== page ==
There's one trust issue I have with Dropbox though, which goes by the name of Condoleezza Rice. Since 2014 she's been serving on the Dropbox board of directors.
While Dropbox probably approached her because she undoubtedly is a very talented woman and not because of her political background the agenda implemented by the administration she was part of, particular the surveillance measure, leaves a sour aftertaste.
As a company for which protection of user privacy rights should have paramount importance how do you justify hiring someone who obviously couldn't care less about these rights?
However, that doesn't mean you shouldn't be doing something on principle because ethically it's the right thing to do. Obviously, I failed to do so myself in that case because I still have a Dropbox account. After all, one specific name on the board perhaps really isn't all that important for users to switch to another service that might not offer the same benefits as Dropbox.
Still, it's a slippery slope. I think both shareholders and customers have to hold companies accountable for their behaviour.
My photos are all stored in iCloud because of the great integration between all my Apple devices. I have 2TB free from an old job but will have to switch to the 50gb for $0.99/month when that runs out. Also, I store my third-party password manager keychain in iCloud (I personally believe it has the best security).
The files I actively work on or have worked on semi-recently (school stuff, personal programming projects) are all in my Dropbox because I often need the files actually stored on my computer but also easily accessibly online from somewhere else. I only have 2.2 gigs of space, but it's fine because I'm usually storing plain text documents.
I use Google Drive for backups and any large files I don't need stored on my computer because I get unlimited space through university. This is usually an "upload and forget" type thing where I almost never go back and access the files, but still want them saved somewhere.
I use Youtube for saving video (I have a lot of drone footage). I upload hundreds of gigs of video to a private playlist. I don't need the original full quality videos, and would rather have ease of access from anywhere, so this works well.
I use free accounts on Dropbox and Google Drive and paid top tier iCloud storage (2TB) for personal items mostly because of ease of use of iCloud for photos on every device. Photos also backed up (compressed) for free to Google Photos so there isn't a single point of failure for all my family's photos.
FreeNas has recently added a "cloud sync" feature. So I have my NAS just automatically syncing to B2. It has been easy and transparent thus far.
- The APIs are good
- There’s good Python (2 and 3) clients on pip for quick scripting
- It integrates with many backup frontends
- Significantly cheaper than S3, while basically being the same thing
- Privately held, based in SF, no VC money (and the related incentives)
If you're going to host this at home you'll probably want/need a firewall, I hear OpenBSD is great in that area.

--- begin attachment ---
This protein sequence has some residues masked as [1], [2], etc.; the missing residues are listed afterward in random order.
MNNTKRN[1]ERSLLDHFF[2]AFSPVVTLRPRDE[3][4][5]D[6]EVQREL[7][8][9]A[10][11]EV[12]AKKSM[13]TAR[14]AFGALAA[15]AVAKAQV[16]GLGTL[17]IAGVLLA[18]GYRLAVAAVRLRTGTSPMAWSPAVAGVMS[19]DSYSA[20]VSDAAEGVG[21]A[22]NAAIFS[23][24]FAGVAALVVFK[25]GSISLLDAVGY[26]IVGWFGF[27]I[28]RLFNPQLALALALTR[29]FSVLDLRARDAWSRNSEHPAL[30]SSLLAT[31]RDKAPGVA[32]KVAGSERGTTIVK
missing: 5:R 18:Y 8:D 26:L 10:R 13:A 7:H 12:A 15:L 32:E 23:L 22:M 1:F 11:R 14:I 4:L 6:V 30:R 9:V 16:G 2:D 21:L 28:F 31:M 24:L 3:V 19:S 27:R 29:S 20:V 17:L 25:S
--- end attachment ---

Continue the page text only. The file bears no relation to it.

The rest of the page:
Today, you would probably classify this as indiweb or decentralized. I would just call it DiyO and always prefer it against some subscription.
I know you asked about cloud storage. But the rise of Vloggers and Youtube creators and their 4K video requirements is driving a lot of innovation in hard drives. That $100 could also get you something like this sweet rugged portable 1TB SSD unit. Perfect companion for drone cinematography in the great outdoors ;)
Google drive also can get someone confusing with how it integrates with things like google spreadsheets when you want to keep non-google things seperated
Dropbox has the fastest sync rates by far, and the largest number of integrations. You also have useful features like selective sync as well
Icloud has some subpar sync rates from when I use it. Personally, I do IT for family members who own apple products and I can definitely tell you I have spent at least 3 hours on tech support with a apple lvl3 tech just to resolve some basic issues. Dropbox never had that problem.
Amazon, I have not tried it. Dropbox used to use a lot of AmazonS3 until it migrated to its own storage solutions last year? so you can't necessarily go wrong with them. However again, 3rd party integrations is not there
Mega while its doesn't offer a lot of 3rd party integrations, and I can't attest to any of its quality
I used to be in the same boat as you comparing prices to GB of storage, but this is a highly inaccurate way of benchmarking cloud solutions.
Your benchmark needs to consist of
- Cost vs. Storage Size
- Folder complexity VS. sync/index times
- File size VS sync/index times
- Number of 3rd party integration
- Privacy concerns
- Other features (selective syncing, revision control for 1 year, etc)
At the end of the day I use dropbox since $99/year is not a whole lot anyways. I'd rather pay more for a better solution.
I have a few personal files encrypted using boxcryptor that I run alongside with dropbox
I don't expect this to be widely used option by other commenters here :-)
Edit: another way to look at it is that the subscription price (£80 per year in the UK) is fairly reasonable fot 1TB of cloud storage but you also get MS Office for free. Again, this won't be very convincing to most on HN, but to me it's an unbeatable deal.
I use Dropbox for everyday, but I’m probably going to drop it becuase of the premium pricepoint and less than premium features. Services like OneDrive and Google Drive suck less than they once did and offer useful features like search.
- Comes with Office Suite
- 60 EUR/year